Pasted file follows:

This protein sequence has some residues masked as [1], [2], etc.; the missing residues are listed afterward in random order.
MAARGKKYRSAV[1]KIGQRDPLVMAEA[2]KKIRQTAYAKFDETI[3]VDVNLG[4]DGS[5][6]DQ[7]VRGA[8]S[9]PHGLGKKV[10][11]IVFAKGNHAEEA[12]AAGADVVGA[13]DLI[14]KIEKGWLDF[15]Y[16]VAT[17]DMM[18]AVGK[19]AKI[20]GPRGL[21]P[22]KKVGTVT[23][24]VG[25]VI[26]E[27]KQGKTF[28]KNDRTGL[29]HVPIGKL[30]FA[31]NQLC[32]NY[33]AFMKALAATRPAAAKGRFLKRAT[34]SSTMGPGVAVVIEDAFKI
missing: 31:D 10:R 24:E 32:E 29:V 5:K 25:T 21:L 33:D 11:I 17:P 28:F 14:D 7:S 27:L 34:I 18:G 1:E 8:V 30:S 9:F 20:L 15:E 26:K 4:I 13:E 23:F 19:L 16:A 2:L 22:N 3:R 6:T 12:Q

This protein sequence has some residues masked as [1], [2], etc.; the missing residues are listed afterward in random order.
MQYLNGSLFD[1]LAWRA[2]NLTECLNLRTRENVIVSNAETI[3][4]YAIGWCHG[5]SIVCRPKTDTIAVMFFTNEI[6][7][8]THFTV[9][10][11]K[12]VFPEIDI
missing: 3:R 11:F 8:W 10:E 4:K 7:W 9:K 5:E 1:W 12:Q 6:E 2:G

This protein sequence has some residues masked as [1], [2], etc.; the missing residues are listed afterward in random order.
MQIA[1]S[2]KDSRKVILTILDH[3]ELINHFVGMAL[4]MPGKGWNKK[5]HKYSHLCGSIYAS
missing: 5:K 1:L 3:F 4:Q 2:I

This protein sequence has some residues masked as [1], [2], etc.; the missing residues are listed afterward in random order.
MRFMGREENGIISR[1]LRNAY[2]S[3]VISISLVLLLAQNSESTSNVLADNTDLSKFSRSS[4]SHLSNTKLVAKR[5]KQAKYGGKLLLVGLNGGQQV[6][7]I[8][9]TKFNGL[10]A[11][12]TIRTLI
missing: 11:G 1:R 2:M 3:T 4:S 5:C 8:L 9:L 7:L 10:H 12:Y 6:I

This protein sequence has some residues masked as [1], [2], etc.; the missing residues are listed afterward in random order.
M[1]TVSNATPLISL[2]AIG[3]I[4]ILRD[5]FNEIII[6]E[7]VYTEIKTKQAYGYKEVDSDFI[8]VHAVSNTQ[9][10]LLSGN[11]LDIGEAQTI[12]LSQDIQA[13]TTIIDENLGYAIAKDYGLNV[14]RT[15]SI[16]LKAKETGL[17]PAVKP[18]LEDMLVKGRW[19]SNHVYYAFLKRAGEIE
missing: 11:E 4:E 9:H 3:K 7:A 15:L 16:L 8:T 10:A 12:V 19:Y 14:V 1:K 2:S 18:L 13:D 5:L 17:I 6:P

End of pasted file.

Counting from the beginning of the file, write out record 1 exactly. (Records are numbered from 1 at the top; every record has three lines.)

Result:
This protein sequence has some residues masked as [1], [2], etc.; the missing residues are listed afterward in random order.
MAARGKKYRSAV[1]KIGQRDPLVMAEA[2]KKIRQTAYAKFDETI[3]VDVNLG[4]DGS[5][6]DQ[7]VRGA[8]S[9]PHGLGKKV[10][11]IVFAKGNHAEEA[12]AAGADVVGA[13]DLI[14]KIEKGWLDF[15]Y[16]VAT[17]DMM[18]AVGK[19]AKI[20]GPRGL[21]P[22]KKVGTVT[23][24]VG[25]VI[26]E[27]KQGKTF[28]KNDRTGL[29]HVPIGKL[30]FA[31]NQLC[32]NY[33]AFMKALAATRPAAAKGRFLKRAT[34]SSTMGPGVAVVIEDAFKI
missing: 31:D 10:R 24:E 32:E 29:V 5:K 25:T 21:L 33:D 11:I 17:P 28:F 14:D 7:S 27:L 34:I 18:G 1:E 8:V 30:S 9:F 20:L 15:E 26:K 4:I 13:E 23:F 19:L 16:A 2:L 22:N 3:R 6:T 12:Q